Friday, July 24, 2015
Tuesday, December 30, 2014
Egyptians are currently facing massacre and fright since their government was foreclosed by the military last month. At the outset, the ousted president Dr Muhammad Morsi has been elected by people to form a fresh government last year through free and fair elections before being overthrown by unscrupulous parties. This has adversely affected the democratic process in Egypt.
In Uganda, for instance, after a military coup in 1971, Obote - the executive president at that time - was deposed from power and the dictator Idi Amin seized control of the country. Idi ruled Uganda with the military for the next eight years and carried out mass killings within the country to maintain his rule.
An estimated 300,000 Ugandans lost their lives at the hands of this regime, many of them in the north who were associated with Obote's loyalists. Aside from his brutalities, Idi forcibly removed the entrepreneurial South Asian minority from Uganda, which left the country's economy in ruins.
In Zimbabwe, likewise, when Robert Mugabe took over the rule, the Matabeleland Massacre took place from 1982 until 1985. It has been estimated that at least 20,000 Matabele were murdered and tens of thousands of others were tortured in military internment camps. The slaughter only ended after all parties reached a unity agreement in 1988 that merged all respective political parties, creating the Zimbabwe African Union-Patriotic Front.
Having said that, we should take heed of what had happened as mentioned. In other words, the democratic process should be given a chance to solve uncertainty in order to avoid Egyptians from being left far behind and a return to the dark ages. It is because the coup d'etat effort would obviously restrict the people from strengthening the "democracy" to encourage freedom in general and justice in particular.
In essence, Morsi should be released from illegal detention and given opportunity to be in power. Otherwise, it will affect adversely on the lives of all Egyptians in terms of freedom of speech, peaceful gatherings and an unbiased mass media.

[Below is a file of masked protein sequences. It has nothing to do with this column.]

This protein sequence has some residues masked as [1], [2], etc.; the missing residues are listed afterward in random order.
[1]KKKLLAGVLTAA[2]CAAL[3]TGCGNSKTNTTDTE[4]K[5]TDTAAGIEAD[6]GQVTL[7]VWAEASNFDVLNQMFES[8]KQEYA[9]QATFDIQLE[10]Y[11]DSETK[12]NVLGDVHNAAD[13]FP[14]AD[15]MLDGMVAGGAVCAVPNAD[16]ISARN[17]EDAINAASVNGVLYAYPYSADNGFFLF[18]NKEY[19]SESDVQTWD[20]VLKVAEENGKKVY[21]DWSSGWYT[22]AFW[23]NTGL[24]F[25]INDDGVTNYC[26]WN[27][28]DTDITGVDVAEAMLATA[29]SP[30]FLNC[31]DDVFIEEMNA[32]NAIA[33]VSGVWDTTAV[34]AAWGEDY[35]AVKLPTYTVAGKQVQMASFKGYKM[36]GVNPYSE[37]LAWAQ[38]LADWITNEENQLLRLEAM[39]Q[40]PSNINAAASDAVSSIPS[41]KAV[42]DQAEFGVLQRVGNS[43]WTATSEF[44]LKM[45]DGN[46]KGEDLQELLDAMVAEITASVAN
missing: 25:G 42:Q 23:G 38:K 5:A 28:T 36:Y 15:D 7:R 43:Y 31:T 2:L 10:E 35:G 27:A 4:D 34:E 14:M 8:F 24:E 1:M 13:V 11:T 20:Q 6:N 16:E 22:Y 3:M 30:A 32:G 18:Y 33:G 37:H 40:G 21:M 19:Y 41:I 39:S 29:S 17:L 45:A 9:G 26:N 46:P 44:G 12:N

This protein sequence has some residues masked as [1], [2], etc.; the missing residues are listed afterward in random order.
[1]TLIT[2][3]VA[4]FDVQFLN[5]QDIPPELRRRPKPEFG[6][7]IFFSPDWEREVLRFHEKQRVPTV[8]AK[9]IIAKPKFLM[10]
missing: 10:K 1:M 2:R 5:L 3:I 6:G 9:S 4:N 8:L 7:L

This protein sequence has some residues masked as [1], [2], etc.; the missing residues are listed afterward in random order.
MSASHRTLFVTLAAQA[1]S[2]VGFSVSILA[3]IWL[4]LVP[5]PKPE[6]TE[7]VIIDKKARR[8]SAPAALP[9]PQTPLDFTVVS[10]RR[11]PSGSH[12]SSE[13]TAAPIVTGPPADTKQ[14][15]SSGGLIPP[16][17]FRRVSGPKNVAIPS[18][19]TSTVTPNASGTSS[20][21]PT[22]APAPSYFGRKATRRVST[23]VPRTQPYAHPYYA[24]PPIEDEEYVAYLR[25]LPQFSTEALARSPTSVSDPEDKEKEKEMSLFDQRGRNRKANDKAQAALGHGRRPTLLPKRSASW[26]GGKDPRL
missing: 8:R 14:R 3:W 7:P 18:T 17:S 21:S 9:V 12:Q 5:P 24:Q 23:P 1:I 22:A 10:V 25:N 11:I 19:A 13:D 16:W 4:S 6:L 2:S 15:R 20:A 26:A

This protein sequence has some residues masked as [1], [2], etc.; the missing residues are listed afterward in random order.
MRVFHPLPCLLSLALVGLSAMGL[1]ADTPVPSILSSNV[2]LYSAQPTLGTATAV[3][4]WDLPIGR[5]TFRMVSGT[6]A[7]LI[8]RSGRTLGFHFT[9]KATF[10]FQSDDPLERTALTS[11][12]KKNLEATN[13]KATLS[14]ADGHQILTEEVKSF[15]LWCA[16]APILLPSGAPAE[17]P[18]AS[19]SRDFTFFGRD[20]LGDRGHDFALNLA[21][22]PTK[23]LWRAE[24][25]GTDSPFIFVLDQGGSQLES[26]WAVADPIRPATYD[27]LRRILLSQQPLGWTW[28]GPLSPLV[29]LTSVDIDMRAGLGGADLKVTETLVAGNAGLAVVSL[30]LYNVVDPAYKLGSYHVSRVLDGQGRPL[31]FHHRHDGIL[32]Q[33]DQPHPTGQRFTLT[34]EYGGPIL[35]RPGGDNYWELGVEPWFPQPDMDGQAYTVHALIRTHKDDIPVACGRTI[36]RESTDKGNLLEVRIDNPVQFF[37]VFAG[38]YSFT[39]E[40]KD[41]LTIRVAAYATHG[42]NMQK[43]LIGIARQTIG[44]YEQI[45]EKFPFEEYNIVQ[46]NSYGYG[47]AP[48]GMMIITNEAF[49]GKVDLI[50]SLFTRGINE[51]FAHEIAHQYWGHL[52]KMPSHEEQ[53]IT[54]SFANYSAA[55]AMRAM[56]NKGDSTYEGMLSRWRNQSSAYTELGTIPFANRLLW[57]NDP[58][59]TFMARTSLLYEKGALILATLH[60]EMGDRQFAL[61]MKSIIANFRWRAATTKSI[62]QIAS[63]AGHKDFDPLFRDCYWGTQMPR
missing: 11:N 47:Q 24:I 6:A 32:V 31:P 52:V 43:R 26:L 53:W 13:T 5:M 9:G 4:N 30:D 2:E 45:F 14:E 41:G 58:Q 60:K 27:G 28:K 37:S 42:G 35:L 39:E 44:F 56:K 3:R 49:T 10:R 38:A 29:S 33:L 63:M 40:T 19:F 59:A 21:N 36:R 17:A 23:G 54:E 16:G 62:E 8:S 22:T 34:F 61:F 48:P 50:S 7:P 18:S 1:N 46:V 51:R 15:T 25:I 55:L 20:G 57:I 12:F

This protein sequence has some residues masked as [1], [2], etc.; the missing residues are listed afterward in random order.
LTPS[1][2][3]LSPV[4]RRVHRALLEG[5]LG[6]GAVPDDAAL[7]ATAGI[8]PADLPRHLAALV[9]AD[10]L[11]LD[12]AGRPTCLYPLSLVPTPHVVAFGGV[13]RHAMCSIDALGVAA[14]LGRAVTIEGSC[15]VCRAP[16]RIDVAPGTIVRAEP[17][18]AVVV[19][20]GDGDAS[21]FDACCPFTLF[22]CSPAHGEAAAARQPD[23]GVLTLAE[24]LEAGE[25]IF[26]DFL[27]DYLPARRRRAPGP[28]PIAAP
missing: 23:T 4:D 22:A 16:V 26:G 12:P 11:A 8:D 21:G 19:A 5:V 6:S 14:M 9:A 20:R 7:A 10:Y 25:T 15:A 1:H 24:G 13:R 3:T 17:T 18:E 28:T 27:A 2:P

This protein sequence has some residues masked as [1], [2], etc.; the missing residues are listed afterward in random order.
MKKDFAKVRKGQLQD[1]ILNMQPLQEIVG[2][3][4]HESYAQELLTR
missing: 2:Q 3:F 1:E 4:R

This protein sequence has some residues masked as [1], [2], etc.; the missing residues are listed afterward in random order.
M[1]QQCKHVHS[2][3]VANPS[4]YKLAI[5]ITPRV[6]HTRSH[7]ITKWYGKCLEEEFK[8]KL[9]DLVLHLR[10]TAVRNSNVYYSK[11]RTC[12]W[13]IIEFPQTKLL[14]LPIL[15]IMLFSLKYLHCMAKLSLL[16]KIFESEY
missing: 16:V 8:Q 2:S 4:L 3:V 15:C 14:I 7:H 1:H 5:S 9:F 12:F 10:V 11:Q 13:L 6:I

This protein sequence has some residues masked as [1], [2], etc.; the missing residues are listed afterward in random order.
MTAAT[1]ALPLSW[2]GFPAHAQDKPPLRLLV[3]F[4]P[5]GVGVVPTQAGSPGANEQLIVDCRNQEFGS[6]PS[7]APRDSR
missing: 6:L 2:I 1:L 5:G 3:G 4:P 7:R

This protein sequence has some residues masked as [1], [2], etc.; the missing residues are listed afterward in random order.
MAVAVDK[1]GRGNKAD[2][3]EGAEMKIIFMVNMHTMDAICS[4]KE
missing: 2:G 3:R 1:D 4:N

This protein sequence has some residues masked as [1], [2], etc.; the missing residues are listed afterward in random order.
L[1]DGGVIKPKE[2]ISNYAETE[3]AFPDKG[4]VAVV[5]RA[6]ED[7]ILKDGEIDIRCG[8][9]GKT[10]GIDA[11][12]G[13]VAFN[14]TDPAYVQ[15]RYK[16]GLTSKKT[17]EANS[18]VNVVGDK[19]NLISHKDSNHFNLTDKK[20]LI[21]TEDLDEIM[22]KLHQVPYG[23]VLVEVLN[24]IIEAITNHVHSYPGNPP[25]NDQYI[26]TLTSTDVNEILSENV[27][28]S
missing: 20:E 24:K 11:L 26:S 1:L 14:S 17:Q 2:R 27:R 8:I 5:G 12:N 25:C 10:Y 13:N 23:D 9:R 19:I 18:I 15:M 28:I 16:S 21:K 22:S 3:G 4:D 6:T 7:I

There are several possible conclusions from these findings, but most importantly, it is bewildering that Malaysia remains silent when other countries have shown their position by expressing condemnation to the carnage.
The latest of which is Turkey, which has urged the United Nations Security Council to take decisive action against the crackdown and violence by security forces during the clash. Besides, Ecuador as well as several countries have taken the urgent step of recalling their respective ambassadors in Egypt for consultations on Wednesday after Egyptian security forces crushed the protest camps of Morsi supporters, then shooting nearly 600 of them dead.
- See more at: http://www.themalaysianinsider.com/sideviews/article/egypt-and-the-dark-ages-ahmad-shahir-abdul-aziz#sthash.PVZ48oXz.dpuf
Tuesday, April 10, 2012
I refer to the reports late Thursday over the iron ore project issue in Teluk Rubiah, Lumut, Perak which have been highlighted by various Medias. Even though, detail explanation was given by Chief Minister to clarify the issue, I felt responsible to point out my personal view from investment and industry perspective. Indeed, I was saddened and disappointed when realizing that this project was manipulated by certain stakeholders ostensibly will bring pollution to the environment resulting from uncertainty situation and dispute among people.
As one of the society members, I have nothing to against the project as both present and previous governments agreed to provide full support and facility due to the spin-offs of the project to the state. People particularly Manjung folk should support any kinds of effort to bring investment that offer high impact to broaden and strengthen the economic base of the state, provide job opportunities and create wealth for the benefit of the community.
In the initial stage, the Brazilian base company, Vale International which was founded in 1942 and employing 70,785 people worldwide had identified a few potential locations in various nations such as Thailand, Indonesia, Philippine and Malaysia as well. After identification and evaluation process completed, the company ultimately decided to choose Malaysia as a location to bring high quality iron ore from Brazil to be placed in Teluk Rubiah, Perak as a distribution hub due to Perak was the only state that capable to facilitate and fulfill their requirements compared to other states.
Hence, Perak State Government as well as InvestPerak was instrumental in ensuring that the 1.4 bil USD project (first phase) will be located in Perak. Without inadequate infrastructure and serious commitment from State Agencies, people’s hope to see Perak to be an ASEAN regional hub as well as Asia Pacific for high quality iron ore distribution centre in future is impossible and just daydream at noon.
Summing up the discussion, everybody should play their role to deliver accurate information among people. The lack of awareness and the scarcity of information will affect government aspiration to increase the growing pace of trade and investment in each sectors ranging from high value manufacturing to integrated agriculture and aquaculture. At the end of the day people will enjoy excitement from tangible success of the government transformation programmes when Malaysia advances into developed nation by 2020.
Sunday, August 14, 2011
Wednesday, May 25, 2011
Sometimes, we don't ever think to be somebody in our life. During my lifetime for instance, I never thought that I will be joining a career as teacher one day due to job difficulties. In fact, even though 'teaching' is one of the most honorable job, but I still can't afford to claim such occupation as one of the most preferable job in my ambitions list.